Friday, Aug 19, 2022
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Comeback For Congress In Goa As People Go Back To ‘Known Devil’

Although Goa is headed for a hung assembly with Congress getting 17 of the 40 seats requiring support for at least four seats to form the government, it is a major comeback for the party.

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“On battleground we have to go united,” claimed senior party functionary Luizinho Faleiro at a press conference at Panjim, before the state went to polls. Digambar Kamat, former chief minister of Goa also accompanied him along with other senior congress leaders. Today this statement has far more meaning and relevance than when it was said by a tentative Congress Party, mired by in-fighting and corruption allegations.
 
Although Goa is headed for a hung assembly with Congress getting 17 of the 40 seats requiring support for at least four seats to form the government, it is a major comeback for Congress party, where people – disillusioned with BJP - chose to go back to the “known devil” over the Aam Aadmi Party. Independents have won three, Goa Forward Party has won three and Nationalist Congress Party has won a single seat – all of whom could lend support to the Congress – if they were to stake claim. Of the new entrants, neither AAP, floated as an alternative to Congress and the BJP, nor Velingkar's Goa Suraksha Manch made any impact.  

The BJP, which had a lackluster chief minister Laxmikant Parsekar, (who has lost to a Congress candidate a margin of 7000 odd votes – a huge gap by Goa standards) was also caught between Defence Minister Manohar Parrikar’s vision for the party and the state (there were reports/allegations that he was controlling everything from Delhi) and his conflicts with his mentor Subhash Velingkar – Goa’s former RSS chief (who is also back to the fold, by the way).

Velingkar, who formed his own party and was removed from his position in RSS, went back to the mothership disbanding his new outfit, with all the RSS workers who had joined him. He explained to the media that he only wanted the BJP to learn a lesson. He has also repeated his stand about English Medium Schools and his demand for schooling in local language Konkani/Marathi. “When we stepped out of the RSS hierarchy, our objective was to teach the Goa BJP, which was destroying the core of RSS teachings, a lesson in the Assembly elections. We have succeeded in doing that. Our mission in that sense is complete. The BJP leaders should realise that they should never take the RSS for granted,” Mr. Velingkar was reported as saying. Frankly if teaching the BJP a lesson (and not schooling in local language) was his objective, then Velingkar has succeeded more than convincingly.  BJP's tally halved from 26 in 2012 to 13 in 2017 and Congress' nearly doubled from nine to 17.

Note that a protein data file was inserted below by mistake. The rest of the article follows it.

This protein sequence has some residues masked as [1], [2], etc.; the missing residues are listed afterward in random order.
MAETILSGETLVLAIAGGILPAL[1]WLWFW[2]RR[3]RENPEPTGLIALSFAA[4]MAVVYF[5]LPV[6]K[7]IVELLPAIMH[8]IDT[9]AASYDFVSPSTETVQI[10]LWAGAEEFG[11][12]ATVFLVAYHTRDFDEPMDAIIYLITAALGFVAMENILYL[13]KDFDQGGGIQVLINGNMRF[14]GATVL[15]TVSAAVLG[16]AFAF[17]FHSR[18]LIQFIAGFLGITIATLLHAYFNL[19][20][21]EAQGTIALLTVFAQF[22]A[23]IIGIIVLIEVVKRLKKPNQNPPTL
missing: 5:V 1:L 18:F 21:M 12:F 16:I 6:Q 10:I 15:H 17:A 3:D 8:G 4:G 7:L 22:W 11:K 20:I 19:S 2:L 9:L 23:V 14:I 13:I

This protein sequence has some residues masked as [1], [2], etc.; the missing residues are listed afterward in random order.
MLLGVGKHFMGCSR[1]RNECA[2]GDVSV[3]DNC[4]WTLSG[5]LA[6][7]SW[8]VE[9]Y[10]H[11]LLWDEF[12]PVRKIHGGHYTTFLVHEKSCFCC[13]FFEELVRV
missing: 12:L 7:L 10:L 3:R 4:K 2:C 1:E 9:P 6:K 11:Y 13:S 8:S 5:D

Even as Parsekar has submitted his resignation to the governor and Congress has excitedly huddled into a marathon meeting over how to stake the claim to form the government, who should be the chief ministerial candidate, Goans are staring at a hung assembly and perhaps all that comes with it.

Faleiro’s son-in-law, speaking on his behalf told Outlook, “We are humbled by the verdict that has come out. It is the victory of people of Goa and they stand to gain much from this.”  

Digambar Kamat, who defeated BJP candidate Sharmad Pai Raiturcar by 4,900 votes, has promised a full-fledged hospital for south Goa. PTI reported him as saying, “The BJP-led government tried to harass me. They filed fake cases against me. They tried to jail me. Only God protected me. I attribute my victory to all my party workers who stood by me and reposed their faith in me." The bribery allegation against him was typical of what has been pushing Congress on a backfoot since 2014 - a big international company driven infrastructure project with allegations of kickbacks and the works.  

After speaking to several locals, it seemed as if Goans were not singularly focused on the agenda of Casinos or schooling in local language or even corruption for that matter. While they were critical of one and all, they seemed to miss the employment opportunities that the previous government may have created and were irritated with Parrikar (yes, more than Parsekar). “Even if the Congress was corrupt, they created jobs for youth,” one autorickshaw driver had told me. Perhaps it is that hope, in times of demonetized tourist industry and slowing or at best, slowly-growing economy, that has made Goans go for Congress. Is the grand old party, which is far from grand at the moment, listening? Because Goa and Punjab are the only states through which they could hope to remain relevant in national politics.

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